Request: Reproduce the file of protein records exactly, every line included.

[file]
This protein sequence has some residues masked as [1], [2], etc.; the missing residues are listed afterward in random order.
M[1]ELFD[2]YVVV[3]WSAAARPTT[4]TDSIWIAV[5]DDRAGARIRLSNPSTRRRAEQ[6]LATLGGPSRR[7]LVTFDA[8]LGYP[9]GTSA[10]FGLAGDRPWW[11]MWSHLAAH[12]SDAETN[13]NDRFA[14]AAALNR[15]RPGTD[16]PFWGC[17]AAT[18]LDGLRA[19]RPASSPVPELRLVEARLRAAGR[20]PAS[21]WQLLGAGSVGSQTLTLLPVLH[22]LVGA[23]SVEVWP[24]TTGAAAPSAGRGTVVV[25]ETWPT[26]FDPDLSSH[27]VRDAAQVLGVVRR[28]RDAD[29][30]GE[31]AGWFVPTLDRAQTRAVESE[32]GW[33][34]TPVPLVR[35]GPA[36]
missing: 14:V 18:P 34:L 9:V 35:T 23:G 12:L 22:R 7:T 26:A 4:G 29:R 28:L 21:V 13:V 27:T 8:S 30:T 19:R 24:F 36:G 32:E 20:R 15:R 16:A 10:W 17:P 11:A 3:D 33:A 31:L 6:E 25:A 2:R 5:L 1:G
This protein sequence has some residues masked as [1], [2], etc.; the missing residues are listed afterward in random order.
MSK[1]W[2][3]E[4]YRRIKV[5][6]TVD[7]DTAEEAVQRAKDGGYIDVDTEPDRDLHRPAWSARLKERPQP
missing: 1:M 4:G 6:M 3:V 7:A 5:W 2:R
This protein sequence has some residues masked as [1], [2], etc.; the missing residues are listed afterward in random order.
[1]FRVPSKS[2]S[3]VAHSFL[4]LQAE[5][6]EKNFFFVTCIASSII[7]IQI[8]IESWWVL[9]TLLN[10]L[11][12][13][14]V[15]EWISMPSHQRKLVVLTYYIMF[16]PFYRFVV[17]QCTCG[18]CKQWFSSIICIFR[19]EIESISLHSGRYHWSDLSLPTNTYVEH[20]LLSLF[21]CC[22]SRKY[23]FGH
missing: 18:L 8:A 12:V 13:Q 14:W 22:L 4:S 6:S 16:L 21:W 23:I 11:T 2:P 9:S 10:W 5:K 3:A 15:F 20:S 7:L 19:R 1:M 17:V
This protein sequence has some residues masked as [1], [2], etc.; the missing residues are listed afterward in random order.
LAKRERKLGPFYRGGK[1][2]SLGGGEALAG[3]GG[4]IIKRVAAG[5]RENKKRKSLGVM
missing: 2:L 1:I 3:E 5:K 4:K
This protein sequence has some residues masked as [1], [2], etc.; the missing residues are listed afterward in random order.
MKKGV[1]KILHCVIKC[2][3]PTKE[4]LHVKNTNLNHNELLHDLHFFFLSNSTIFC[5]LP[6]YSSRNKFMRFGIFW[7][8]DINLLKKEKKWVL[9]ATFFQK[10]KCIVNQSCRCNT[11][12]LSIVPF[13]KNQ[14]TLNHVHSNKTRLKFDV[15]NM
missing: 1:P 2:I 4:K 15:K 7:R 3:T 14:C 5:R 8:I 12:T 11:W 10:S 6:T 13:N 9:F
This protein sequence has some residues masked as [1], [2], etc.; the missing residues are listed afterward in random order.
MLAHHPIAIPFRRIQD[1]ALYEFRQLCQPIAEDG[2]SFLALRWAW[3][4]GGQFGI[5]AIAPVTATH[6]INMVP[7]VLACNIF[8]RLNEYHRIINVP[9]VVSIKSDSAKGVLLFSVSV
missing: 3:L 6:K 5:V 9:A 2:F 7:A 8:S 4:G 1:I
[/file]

This protein sequence has some residues masked as [1], [2], etc.; the missing residues are listed afterward in random order.
M[1]ELFD[2]YVVV[3]WSAAARPTT[4]TDSIWIAV[5]DDRAGARIRLSNPSTRRRAEQ[6]LATLGGPSRR[7]LVTFDA[8]LGYP[9]GTSA[10]FGLAGDRPWW[11]MWSHLAAH[12]SDAETN[13]NDRFA[14]AAALNR[15]RPGTD[16]PFWGC[17]AAT[18]LDGLRA[19]RPASSPVPELRLVEARLRAAGR[20]PAS[21]WQLLGAGSVGSQTLTLLPVLH[22]LVGA[23]SVEVWP[24]TTGAAAPSAGRGTVVV[25]ETWPT[26]FDPDLSSH[27]VRDAAQVLGVVRR[28]RDAD[29][30]GE[31]AGWFVPTLDRAQTRAVESE[32]GW[33][34]TPVPLVR[35]GPA[36]
missing: 14:V 18:P 34:L 9:V 35:T 23:G 12:L 22:R 7:T 26:A 4:G 29:R 28:L 21:V 13:V 27:T 8:S 30:T 19:R 24:F 36:G 32:E 20:R 15:R 16:A 10:W 17:P 11:A 3:D 33:A 31:L 6:E 25:A 2:R 5:L 1:G
This protein sequence has some residues masked as [1], [2], etc.; the missing residues are listed afterward in random order.
MSK[1]W[2][3]E[4]YRRIKV[5][6]TVD[7]DTAEEAVQRAKDGGYIDVDTEPDRDLHRPAWSARLKERPQP
missing: 1:M 4:G 6:M 3:V 7:A 5:W 2:R
This protein sequence has some residues masked as [1], [2], etc.; the missing residues are listed afterward in random order.
[1]FRVPSKS[2]S[3]VAHSFL[4]LQAE[5][6]EKNFFFVTCIASSII[7]IQI[8]IESWWVL[9]TLLN[10]L[11][12][13][14]V[15]EWISMPSHQRKLVVLTYYIMF[16]PFYRFVV[17]QCTCG[18]CKQWFSSIICIFR[19]EIESISLHSGRYHWSDLSLPTNTYVEH[20]LLSLF[21]CC[22]SRKY[23]FGH
missing: 18:L 8:A 12:V 13:Q 14:W 22:L 4:S 6:S 16:L 21:W 23:I 11:T 2:P 9:S 10:W 5:K 3:A 15:F 20:S 7:L 19:R 1:M 17:V
This protein sequence has some residues masked as [1], [2], etc.; the missing residues are listed afterward in random order.
LAKRERKLGPFYRGGK[1][2]SLGGGEALAG[3]GG[4]IIKRVAAG[5]RENKKRKSLGVM
missing: 2:L 1:I 3:E 5:K 4:K
This protein sequence has some residues masked as [1], [2], etc.; the missing residues are listed afterward in random order.
MKKGV[1]KILHCVIKC[2][3]PTKE[4]LHVKNTNLNHNELLHDLHFFFLSNSTIFC[5]LP[6]YSSRNKFMRFGIFW[7][8]DINLLKKEKKWVL[9]ATFFQK[10]KCIVNQSCRCNT[11][12]LSIVPF[13]KNQ[14]TLNHVHSNKTRLKFDV[15]NM
missing: 1:P 2:I 4:K 15:K 7:R 3:T 14:C 5:R 8:I 12:T 11:W 10:S 6:T 13:N 9:F
This protein sequence has some residues masked as [1], [2], etc.; the missing residues are listed afterward in random order.
MLAHHPIAIPFRRIQD[1]ALYEFRQLCQPIAEDG[2]SFLALRWAW[3][4]GGQFGI[5]AIAPVTATH[6]INMVP[7]VLACNIF[8]RLNEYHRIINVP[9]VVSIKSDSAKGVLLFSVSV
missing: 3:L 6:K 5:V 9:A 2:F 7:A 8:S 4:G 1:I